Does using a washing up bowl save money? Claim fact-checked

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Household utility bills have reached new highs, with energy now costing 54 percent more than before April 1, and water now 10 percent higher. The staggering inflation in both tax and utility payments will leave millions of Britons looking for ways to save, but just how impactful could a water bowl be to reduce your bills? This is how much you could save by using a washing up bowl in your kitchen.

On average, billpayers across the UK could see their annual water bill rise as high as £420 this year.

A washing up bowl may seem like a trivial way to make cleaning dishes cheaper, but this one small change could have a significant effect on your bills.

According to data by Save Water Save Money, around 10 percent of all household water usage comes from the kitchen – and when the water is hot, it can make a sizable dent in your energy usage too.

Cutting back on your expenditure is easy to do by storing water in a washing up bowl, but exactly how much could you actually save?

How much water can you save by using a washing up bowl?

With the average household using 349 litres of water each day, there is plenty of opportunity for waste.

Not only is wasting water bad for the environment, but it can also add a considerable amount on to your water bill.

According to Tap Warehouse, just 10 minutes of rinsing dishes can waste enough water to fill an entire bath, which can hold up to 100 litres of water.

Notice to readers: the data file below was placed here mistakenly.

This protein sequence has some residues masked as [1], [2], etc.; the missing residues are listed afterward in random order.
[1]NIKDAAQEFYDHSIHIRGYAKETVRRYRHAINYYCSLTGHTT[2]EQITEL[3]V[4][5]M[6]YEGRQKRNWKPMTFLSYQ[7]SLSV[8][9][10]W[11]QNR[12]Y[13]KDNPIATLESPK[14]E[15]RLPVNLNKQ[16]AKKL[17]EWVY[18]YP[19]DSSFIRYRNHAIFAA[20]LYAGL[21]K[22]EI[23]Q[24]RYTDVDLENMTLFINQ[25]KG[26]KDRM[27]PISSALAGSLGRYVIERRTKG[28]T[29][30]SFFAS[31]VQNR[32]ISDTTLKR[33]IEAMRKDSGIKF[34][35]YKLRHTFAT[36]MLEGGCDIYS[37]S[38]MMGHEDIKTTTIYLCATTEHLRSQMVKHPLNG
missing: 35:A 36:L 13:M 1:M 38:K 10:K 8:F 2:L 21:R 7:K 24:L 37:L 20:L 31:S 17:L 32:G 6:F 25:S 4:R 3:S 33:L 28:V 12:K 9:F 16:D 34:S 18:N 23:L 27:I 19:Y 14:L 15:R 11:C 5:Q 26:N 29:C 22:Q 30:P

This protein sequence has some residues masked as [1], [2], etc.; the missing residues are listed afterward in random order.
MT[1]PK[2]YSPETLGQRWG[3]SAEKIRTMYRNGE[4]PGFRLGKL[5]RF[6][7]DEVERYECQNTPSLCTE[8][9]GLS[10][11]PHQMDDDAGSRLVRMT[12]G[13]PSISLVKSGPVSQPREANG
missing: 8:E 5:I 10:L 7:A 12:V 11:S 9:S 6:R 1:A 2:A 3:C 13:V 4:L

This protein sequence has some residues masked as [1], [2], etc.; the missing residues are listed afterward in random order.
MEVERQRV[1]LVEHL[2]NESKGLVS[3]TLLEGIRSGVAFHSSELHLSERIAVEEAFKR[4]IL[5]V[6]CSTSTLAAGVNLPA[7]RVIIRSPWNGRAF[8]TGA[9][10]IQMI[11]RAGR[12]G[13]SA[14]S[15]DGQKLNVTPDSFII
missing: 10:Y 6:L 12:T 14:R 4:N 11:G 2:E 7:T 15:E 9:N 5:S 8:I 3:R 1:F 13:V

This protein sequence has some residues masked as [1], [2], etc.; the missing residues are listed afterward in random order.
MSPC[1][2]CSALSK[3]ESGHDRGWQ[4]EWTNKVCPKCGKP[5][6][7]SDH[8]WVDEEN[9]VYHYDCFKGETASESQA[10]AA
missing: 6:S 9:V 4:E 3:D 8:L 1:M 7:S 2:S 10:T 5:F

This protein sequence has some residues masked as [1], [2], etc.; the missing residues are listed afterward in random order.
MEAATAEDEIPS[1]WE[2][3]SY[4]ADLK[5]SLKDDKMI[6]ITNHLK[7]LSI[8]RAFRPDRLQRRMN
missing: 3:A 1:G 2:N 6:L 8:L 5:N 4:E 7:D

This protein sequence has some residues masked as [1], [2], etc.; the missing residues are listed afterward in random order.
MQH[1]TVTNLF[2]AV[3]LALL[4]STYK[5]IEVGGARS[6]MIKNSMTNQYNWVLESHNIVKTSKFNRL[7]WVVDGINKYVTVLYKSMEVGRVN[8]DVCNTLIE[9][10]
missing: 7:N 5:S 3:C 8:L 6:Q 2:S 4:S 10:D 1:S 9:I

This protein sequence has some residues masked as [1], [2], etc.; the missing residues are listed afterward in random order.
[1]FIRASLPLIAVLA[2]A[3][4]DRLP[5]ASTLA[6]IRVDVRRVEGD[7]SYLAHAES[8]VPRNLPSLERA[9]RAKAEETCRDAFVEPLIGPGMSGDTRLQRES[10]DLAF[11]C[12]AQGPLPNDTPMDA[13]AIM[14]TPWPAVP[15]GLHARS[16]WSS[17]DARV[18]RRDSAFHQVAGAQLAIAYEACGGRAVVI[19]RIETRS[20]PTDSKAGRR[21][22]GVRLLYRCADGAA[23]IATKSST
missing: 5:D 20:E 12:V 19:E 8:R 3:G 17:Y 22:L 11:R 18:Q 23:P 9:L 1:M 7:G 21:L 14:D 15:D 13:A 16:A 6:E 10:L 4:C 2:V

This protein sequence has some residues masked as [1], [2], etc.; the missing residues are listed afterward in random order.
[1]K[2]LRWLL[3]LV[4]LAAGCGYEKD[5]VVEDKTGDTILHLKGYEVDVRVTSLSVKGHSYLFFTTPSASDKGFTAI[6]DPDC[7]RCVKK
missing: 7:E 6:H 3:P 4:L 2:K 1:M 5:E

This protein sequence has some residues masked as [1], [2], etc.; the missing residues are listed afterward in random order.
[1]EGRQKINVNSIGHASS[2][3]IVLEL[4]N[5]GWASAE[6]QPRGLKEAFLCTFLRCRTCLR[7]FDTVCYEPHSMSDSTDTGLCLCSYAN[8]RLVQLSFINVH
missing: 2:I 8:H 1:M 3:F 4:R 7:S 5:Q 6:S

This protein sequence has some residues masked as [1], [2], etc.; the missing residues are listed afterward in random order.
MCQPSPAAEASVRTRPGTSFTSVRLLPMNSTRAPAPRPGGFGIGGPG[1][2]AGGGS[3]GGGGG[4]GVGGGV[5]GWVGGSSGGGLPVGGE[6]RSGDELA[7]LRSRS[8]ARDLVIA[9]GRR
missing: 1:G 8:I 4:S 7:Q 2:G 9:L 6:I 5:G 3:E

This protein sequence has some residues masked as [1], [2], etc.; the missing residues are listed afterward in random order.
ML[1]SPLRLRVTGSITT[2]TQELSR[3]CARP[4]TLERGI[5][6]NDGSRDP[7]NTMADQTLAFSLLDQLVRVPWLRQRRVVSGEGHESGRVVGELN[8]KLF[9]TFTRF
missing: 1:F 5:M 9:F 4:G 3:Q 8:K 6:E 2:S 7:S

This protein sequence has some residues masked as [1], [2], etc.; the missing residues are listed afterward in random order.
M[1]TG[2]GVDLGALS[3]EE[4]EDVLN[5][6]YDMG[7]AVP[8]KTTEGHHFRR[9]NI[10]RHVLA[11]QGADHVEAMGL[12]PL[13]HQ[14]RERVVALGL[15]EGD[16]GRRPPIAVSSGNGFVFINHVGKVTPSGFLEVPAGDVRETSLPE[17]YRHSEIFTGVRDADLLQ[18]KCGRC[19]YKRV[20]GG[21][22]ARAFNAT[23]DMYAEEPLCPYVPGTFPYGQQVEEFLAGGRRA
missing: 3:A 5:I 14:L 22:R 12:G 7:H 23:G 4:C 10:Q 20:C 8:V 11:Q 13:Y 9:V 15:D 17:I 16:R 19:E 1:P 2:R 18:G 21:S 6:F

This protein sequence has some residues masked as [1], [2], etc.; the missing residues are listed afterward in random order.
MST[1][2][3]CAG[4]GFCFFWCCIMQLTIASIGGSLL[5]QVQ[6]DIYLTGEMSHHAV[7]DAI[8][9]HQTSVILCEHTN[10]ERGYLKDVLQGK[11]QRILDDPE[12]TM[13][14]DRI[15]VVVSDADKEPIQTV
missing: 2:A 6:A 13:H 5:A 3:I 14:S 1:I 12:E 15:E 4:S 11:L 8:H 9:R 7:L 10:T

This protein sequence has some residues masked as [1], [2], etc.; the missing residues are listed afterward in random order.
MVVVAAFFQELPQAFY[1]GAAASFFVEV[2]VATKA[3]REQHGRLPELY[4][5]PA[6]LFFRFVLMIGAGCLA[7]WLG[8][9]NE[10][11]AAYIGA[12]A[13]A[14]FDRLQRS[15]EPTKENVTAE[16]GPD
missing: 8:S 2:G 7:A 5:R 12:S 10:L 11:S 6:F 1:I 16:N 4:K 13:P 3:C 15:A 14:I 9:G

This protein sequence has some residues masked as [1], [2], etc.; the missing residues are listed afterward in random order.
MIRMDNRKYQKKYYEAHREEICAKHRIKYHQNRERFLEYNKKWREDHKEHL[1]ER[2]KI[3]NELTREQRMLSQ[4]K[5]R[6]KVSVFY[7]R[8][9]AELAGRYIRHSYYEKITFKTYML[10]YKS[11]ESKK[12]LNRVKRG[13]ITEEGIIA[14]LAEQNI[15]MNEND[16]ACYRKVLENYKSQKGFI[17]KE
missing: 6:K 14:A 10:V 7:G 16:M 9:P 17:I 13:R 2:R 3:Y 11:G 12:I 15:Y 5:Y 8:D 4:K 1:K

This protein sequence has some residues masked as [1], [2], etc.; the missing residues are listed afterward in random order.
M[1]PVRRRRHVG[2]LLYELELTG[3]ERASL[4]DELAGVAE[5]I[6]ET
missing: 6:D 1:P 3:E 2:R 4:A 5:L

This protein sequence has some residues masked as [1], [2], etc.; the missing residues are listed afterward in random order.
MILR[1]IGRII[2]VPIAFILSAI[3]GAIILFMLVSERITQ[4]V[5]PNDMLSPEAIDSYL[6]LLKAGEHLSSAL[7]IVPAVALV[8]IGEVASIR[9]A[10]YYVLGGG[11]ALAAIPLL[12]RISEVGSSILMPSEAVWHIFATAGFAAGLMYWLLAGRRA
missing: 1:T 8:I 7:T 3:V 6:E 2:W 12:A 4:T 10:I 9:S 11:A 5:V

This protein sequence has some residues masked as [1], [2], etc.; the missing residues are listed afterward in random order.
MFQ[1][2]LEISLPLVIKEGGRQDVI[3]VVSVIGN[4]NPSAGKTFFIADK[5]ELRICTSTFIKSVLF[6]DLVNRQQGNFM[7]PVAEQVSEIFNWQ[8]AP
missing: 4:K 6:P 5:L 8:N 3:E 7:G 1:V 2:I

Based on the current average water bill, running the tap whilst washing the dishes throughout the year could add an extra £25 to your annual payment.

Using a washing up bowl in your sink can cut your usage significantly, by using just one-tenth of the water required to rinse dishes for 10 minutes.

The average washing up bowl needs just 10 litres of water to be considered ‘full’, so you can rinse your dishes for a fraction of the price.

Not only will you slash the unnecessary amount of £25 from your annual bill, but you can cut back on your energy usage too.

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How much energy can you save by using a washing up bowl?

Around 20 percent of a typical gas heated household’s heating bill is from heating the water for showers, baths and hot water from the tap.

According to the Energy Saving Trust, this costs about £140 a year.

Electric boilers can cost homeowners even more, as it is generally more expensive to use electricity than gas.

Research has shown that to fill an 80-litre bath costs around 20p, but when you want heated water this sees the prices rise again – meaning it would cost 50p using gas or £1.20 to heat the water using electricity.

If you apply this figure to a 10-litre washing up bowl, it would cost just a small fraction of the price for both electric and gas-powered boilers.

Even if you fill the kitchen sink and don’t leave the tap running, this would use about 15 to 18 litres of water, compared to just 10 when using an average size washing up bowl.

What’s the cheapest way to wash up?

To keep the cost of washing up to an absolute minimum, the best way to clean your dishes is to use two water bowls.

One bowl can be filled with warm water and soap to clean the dishes.

The second should be filled with warm water to rinse the clean dishes.

Pre-soaking your dishes will also help to remove stubborn stains and residue, making it easier to wash them up without utilising the force of a running tap.

This is the most efficient way to avoid wasting water while reducing the amount of energy required to heat the water.

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